Welcome to our Asia Regulatory Roundup, our weekly overview of the top regulatory news in Asia.
India Designates 5 Sites as Central Medical Device Testing Laboratories
India has picked five sites to serve as central medical device testing laboratories. The facilities will test and evaluate medical devices to support the implementation of legislation that came into force at the start of the year.
Officials have chosen the National Institute of Biologicals (NIB) in Noida, three central drugs testing sites and a regional drugs testing laboratory in Guwahati as the medical device facilities. Each site will specialize in different categories of medical devices, giving India access to the breadth of expertise needed to oversee the technologically diverse sector.
The government has assigned the NIB to handle a range of types of device, including glucose test stips and in-vitro
diagnostics for HIV and other infectious diseases. In contrast, the central drugs testing laboratory in Chennai will only handle condoms.
Dividing up the testing responsibilities marks another step forward for India’s push to better regulate medical devices. India’s National Health Systems Resource Centre established basic requirements for the laboratories in collaboration with the World Health Organization in 2015. That led to the law that came into force in January, which formalized the features and responsibilities of the laboratories.
The five chosen laboratories will retain their designations indefinitely, provided they comply with certain requirements. The government can suspend or revoke the registrations of laboratories that fail to comply with the conditions of their approvals.
TGA Relaxes Scrutiny of Notified Bodies Following Changes in EU
The Therapeutic Goods Administration (TGA) of Australia has relaxed its scrutiny of certain notified bodies. TGA took the step after concluding increased oversight of the organizations in the European Union has mitigated concerns about the reliability of the medical device assessment bodies.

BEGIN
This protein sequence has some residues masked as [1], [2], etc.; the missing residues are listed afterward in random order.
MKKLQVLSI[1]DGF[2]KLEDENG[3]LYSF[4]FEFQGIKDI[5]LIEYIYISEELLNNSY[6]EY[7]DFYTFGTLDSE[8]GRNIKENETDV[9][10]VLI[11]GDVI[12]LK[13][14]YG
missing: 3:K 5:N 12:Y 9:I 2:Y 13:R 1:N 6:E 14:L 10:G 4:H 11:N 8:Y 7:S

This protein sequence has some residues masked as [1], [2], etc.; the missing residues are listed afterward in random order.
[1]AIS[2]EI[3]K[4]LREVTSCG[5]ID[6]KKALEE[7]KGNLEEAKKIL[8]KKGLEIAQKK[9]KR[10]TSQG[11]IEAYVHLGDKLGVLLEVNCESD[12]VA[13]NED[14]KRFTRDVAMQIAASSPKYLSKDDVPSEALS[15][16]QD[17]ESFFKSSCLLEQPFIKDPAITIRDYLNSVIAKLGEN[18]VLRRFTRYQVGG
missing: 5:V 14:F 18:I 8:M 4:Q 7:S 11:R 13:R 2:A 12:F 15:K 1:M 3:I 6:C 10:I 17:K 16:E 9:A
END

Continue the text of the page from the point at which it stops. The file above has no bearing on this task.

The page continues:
Australian officials began applying extra scrutiny to eight European notified bodies in 2014 following a probe by British medical journal The BMJ
. The BMJ
investigation found notified bodies “accepted low levels of evidence on the effectiveness and safety of high risk devices” and compromised their independence by advising manufacturers on how to navigate the regulatory process. TGA, which uses European CE marking in its regulatory process, responded by adding audit requirements.
Now, following the overhaul of the EU notified body system, TGA has decided the extra scrutiny is no longer required. TGA pointed to the EU’s de-designation of some notified bodies and redefining of the designations of others as changes that have given it the confidence to stop applying increased audit requirements. The extra TGA audit requirements applied to applications that used supporting evidence from eight notified bodies named in the BMJ
The action brings almost four years of additional TGA scrutiny to an end.
TGA Prepares Industry for end of Orphan Drug Transition Arrangements
TGA is preparing to end the transition arrangements that have applied to its orphan drug program for the past year. Once the transition period ceases at the end of the month, orphan drug designations determined before 1 July 2017 will no longer be valid.
Companies affected by the change will not benefit from perks of the orphan drug program, such as the waiving of registration fees. To receive these benefits, sponsors will need to reapply through the new program and under its revised eligibility criteria. Successful applicants will have orphan drug status for six months, beyond which the designation will lapse unless they request a six-month extension.
TGA came up with this new way of working through public consultations in 2015 and 2016 but opted against a hard implementation of the revised program in 2017. Such an immediate switch would have rendered all existing orphan drug designations void. The 12-month transition avoided that situation by giving companies time to move to the new regime.